Book review: Blood Road by Caspar Walsh

He might be a career criminal but Nick Geneva is mortified when he accidentally kills a guard dog during a house raid.

By Pam Norfolk
Wednesday, 12th January 2011, 6:00 am

What he doesn’t know is that he’s now on the wrong side of a ruthless killer who will stop at nothing to track him down.

This intense, gritty and mightily impressive debut thriller comes from the pen of a former crook who, by his own admission, dragged himself out of the gutter to use his experiences as a warning to others.

Walsh first came to the attention of the literary world with his acclaimed autobiography Criminal in which he documented his wild childhood and his boundless affection for his roguish but loving father who killed himself after a lifetime of crime and prison.

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Blood Road is a semi-autobiographical novel which explores the fine line between fact and fiction and provides a moving and revealing account of what it is like to be the son of a criminal and still seek to exist on the right side of the law.

Nick Geneva’s time as professional house-breaker is fast running out...he’s tired of constantly looking over his shoulder and longs to live a quiet life in the wilds of Scotland or Wales.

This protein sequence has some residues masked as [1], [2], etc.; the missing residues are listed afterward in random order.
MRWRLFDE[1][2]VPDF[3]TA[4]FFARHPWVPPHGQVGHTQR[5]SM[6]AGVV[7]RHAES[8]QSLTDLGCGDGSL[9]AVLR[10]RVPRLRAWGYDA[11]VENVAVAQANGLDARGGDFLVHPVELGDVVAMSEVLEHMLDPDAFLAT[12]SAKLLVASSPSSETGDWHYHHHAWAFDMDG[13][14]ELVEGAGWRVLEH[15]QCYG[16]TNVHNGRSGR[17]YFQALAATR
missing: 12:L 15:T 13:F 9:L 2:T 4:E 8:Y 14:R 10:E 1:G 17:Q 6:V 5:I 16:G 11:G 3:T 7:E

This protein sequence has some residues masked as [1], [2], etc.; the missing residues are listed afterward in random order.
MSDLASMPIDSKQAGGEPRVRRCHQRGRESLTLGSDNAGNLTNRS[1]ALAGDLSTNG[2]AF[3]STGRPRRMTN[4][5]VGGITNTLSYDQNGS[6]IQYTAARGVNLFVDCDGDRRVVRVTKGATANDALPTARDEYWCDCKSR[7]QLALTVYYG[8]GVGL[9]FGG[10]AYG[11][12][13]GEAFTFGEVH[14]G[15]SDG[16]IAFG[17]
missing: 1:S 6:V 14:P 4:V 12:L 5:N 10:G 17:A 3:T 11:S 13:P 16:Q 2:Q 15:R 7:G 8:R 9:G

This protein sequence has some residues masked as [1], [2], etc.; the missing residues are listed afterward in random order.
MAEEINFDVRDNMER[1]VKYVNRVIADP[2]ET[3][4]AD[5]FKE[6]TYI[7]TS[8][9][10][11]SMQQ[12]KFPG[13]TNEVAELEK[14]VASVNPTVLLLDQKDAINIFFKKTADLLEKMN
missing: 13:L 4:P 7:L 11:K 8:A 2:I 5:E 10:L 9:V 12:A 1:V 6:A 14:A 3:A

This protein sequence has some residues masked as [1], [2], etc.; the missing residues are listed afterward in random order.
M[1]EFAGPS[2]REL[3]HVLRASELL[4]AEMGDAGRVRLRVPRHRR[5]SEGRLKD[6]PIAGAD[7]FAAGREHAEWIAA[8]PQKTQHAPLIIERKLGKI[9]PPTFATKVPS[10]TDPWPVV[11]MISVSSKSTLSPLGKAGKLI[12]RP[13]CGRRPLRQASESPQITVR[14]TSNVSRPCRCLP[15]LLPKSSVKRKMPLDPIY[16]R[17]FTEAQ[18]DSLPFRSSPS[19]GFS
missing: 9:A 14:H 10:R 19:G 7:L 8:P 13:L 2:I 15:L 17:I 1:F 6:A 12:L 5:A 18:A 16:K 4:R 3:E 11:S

The one thing that keeps him in London is his love for his two sons, 15-year-old Jake and younger brother Zeb, so he carries on working at the only ‘job’ he’s ever known and risks getting busted every day.

But his life takes its most dangerous turn yet when he and partner in crime, Warren Sykes, break into the home of drugs dealer Vincent Cracknel and cause the death of his ageing bull terrier Jasper.

Cracknel, a middle-aged former boxer and gangster, is incensed and sets out on a terrifying mission to track down the two burglars. Payback for his beloved old dog is going to require more than just an apology.

When Sykes is arrested, Nick knows it’s only a matter of time before the police come for him too, so he packs his boys into his old car and heads for one of his favourite places, Snowdonia.

Naturally Jake’s not happy about being whisked off into the night. ‘Why don’t you get a proper job like all the other dads?’ he asks.

Jake is no angel himself but he’s getting tired of his dad always being ‘stoned’, always on the run from someone and always lying to them.

As Cracknel and his bent copper friend move in on the three fugitives, the terrifying search for a safe place to hide will be a journey of self-discovery for Nick and a rite of passage for his two sons.

Walsh draws his characters with loving care and precision, whether it’s the reckless, easy violence of arch-villain Cracknel or the vulnerable and brash machismo of the adolescent Jake.

He peppers his brutally honest and sometimes bloody story with dark humour and painful insight, and never lets us forget that his extraordinary novel is only one small step from real life.

A remarkable book from a writer who has a message worth listening to.

(Headline, paperback, £7.99)